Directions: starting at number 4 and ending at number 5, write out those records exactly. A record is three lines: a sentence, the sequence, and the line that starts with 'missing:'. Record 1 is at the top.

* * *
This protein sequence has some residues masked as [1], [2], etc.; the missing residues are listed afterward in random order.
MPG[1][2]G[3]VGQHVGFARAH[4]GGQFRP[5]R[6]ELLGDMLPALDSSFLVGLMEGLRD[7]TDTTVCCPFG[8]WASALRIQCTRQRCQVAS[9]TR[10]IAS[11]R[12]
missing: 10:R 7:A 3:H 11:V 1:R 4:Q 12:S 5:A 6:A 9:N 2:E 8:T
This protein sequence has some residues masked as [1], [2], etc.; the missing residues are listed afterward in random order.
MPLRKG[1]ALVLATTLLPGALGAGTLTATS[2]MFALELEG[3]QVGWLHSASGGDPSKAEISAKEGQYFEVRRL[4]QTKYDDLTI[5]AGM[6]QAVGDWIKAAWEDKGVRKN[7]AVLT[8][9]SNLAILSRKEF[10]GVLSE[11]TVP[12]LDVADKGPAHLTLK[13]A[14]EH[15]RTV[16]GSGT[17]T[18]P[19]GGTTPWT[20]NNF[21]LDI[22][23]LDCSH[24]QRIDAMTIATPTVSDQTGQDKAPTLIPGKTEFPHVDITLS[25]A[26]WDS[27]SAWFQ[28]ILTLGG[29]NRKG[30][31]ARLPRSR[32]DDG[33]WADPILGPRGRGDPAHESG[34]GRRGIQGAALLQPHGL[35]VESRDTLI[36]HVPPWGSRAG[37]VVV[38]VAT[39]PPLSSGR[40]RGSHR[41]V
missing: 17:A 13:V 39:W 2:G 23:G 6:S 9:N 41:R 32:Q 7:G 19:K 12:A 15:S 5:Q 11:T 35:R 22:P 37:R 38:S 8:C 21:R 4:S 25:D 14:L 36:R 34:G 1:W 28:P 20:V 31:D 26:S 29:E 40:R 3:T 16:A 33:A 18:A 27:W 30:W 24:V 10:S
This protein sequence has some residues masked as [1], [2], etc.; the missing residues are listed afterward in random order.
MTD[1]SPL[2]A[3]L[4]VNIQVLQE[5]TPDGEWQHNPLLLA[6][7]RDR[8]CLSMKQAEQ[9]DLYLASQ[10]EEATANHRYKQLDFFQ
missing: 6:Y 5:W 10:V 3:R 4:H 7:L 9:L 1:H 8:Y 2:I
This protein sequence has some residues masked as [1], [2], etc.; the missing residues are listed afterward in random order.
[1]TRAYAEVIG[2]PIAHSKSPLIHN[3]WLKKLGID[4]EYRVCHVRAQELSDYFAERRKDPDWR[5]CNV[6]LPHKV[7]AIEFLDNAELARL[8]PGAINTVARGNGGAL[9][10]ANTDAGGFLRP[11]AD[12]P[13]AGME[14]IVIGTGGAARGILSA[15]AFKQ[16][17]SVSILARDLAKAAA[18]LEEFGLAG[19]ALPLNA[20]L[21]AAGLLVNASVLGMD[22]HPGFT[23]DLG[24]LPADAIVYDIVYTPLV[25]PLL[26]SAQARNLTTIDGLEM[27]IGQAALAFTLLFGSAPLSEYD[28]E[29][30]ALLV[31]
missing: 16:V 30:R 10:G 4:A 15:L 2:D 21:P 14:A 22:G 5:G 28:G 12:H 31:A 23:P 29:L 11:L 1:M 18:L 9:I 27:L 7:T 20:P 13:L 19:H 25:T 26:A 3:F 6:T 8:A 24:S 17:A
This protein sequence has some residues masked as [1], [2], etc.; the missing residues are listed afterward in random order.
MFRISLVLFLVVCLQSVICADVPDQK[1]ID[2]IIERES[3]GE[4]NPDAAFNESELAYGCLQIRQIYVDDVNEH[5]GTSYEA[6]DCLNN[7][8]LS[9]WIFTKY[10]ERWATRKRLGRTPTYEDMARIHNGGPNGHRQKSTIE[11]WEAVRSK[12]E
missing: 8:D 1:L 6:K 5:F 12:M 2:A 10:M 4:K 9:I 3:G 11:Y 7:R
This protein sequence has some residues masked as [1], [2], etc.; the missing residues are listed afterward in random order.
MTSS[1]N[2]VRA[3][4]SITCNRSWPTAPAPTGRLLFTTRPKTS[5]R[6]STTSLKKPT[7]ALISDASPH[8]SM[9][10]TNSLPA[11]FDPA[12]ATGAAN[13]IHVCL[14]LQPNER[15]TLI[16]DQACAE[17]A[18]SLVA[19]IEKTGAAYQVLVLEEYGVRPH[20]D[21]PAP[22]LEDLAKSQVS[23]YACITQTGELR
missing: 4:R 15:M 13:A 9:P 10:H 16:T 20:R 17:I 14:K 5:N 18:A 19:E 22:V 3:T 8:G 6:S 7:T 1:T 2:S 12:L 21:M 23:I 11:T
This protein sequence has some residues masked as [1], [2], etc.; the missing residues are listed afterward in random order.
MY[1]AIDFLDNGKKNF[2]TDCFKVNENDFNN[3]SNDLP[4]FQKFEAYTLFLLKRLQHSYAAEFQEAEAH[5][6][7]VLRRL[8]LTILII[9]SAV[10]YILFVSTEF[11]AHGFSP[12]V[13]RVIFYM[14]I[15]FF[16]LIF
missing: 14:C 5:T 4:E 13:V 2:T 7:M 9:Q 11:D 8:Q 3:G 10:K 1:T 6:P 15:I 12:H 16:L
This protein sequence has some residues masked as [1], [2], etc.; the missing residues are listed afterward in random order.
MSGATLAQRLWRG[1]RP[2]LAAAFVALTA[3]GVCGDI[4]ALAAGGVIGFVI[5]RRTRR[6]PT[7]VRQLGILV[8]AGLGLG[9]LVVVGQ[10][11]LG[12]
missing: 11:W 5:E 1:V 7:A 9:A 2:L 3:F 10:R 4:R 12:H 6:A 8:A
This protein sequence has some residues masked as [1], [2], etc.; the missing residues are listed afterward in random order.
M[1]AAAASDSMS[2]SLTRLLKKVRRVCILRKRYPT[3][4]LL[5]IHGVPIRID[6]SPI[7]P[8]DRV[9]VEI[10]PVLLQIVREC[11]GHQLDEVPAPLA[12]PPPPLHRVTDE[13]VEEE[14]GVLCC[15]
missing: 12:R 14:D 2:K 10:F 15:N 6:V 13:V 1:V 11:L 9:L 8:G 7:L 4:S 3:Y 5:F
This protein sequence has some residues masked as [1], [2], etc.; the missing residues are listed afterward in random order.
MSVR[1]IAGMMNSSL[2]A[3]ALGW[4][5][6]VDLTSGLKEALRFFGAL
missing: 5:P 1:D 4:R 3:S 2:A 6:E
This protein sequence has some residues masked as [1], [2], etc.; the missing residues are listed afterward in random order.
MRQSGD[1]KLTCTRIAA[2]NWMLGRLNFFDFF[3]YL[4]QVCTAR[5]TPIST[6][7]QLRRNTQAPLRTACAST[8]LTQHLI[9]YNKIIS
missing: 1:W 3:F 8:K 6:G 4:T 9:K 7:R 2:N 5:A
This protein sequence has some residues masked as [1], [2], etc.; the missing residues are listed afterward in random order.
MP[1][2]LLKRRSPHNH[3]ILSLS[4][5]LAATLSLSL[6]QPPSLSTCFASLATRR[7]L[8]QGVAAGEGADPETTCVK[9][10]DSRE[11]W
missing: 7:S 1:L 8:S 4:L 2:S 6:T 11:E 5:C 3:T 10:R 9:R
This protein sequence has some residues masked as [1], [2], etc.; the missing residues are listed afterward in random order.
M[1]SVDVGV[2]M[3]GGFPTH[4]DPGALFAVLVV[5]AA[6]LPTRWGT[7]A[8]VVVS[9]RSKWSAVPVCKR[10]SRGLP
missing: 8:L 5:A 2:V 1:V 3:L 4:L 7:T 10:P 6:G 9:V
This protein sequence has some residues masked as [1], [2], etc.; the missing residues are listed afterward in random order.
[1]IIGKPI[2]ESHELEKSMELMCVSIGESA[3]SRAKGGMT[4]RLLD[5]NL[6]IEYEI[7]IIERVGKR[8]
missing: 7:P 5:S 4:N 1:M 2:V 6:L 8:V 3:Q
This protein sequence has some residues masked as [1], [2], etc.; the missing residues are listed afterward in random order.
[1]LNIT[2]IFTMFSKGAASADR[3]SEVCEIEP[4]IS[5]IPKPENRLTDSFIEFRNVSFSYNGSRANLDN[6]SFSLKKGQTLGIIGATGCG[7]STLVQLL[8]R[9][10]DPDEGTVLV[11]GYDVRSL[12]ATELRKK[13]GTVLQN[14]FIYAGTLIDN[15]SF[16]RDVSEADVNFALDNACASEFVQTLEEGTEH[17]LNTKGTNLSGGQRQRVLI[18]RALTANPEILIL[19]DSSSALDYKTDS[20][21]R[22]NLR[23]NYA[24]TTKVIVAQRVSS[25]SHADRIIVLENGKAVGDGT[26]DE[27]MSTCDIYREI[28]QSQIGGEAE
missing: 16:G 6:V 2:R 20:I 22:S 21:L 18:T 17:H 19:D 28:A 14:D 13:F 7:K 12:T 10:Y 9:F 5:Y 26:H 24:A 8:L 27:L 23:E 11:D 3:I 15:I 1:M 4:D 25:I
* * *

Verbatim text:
This protein sequence has some residues masked as [1], [2], etc.; the missing residues are listed afterward in random order.
[1]TRAYAEVIG[2]PIAHSKSPLIHN[3]WLKKLGID[4]EYRVCHVRAQELSDYFAERRKDPDWR[5]CNV[6]LPHKV[7]AIEFLDNAELARL[8]PGAINTVARGNGGAL[9][10]ANTDAGGFLRP[11]AD[12]P[13]AGME[14]IVIGTGGAARGILSA[15]AFKQ[16][17]SVSILARDLAKAAA[18]LEEFGLAG[19]ALPLNA[20]L[21]AAGLLVNASVLGMD[22]HPGFT[23]DLG[24]LPADAIVYDIVYTPLV[25]PLL[26]SAQARNLTTIDGLEM[27]IGQAALAFTLLFGSAPLSEYD[28]E[29][30]ALLV[31]
missing: 16:V 30:R 10:G 4:A 15:L 2:D 21:P 14:A 22:G 5:G 28:G 12:H 31:A 23:P 29:L 11:L 1:M 18:L 9:I 27:L 7:T 20:P 13:L 19:H 25:T 26:A 3:F 6:T 8:A 24:S 17:A
This protein sequence has some residues masked as [1], [2], etc.; the missing residues are listed afterward in random order.
MFRISLVLFLVVCLQSVICADVPDQK[1]ID[2]IIERES[3]GE[4]NPDAAFNESELAYGCLQIRQIYVDDVNEH[5]GTSYEA[6]DCLNN[7][8]LS[9]WIFTKY[10]ERWATRKRLGRTPTYEDMARIHNGGPNGHRQKSTIE[11]WEAVRSK[12]E
missing: 8:D 1:L 6:K 5:F 12:M 2:A 10:M 4:K 9:I 3:G 11:Y 7:R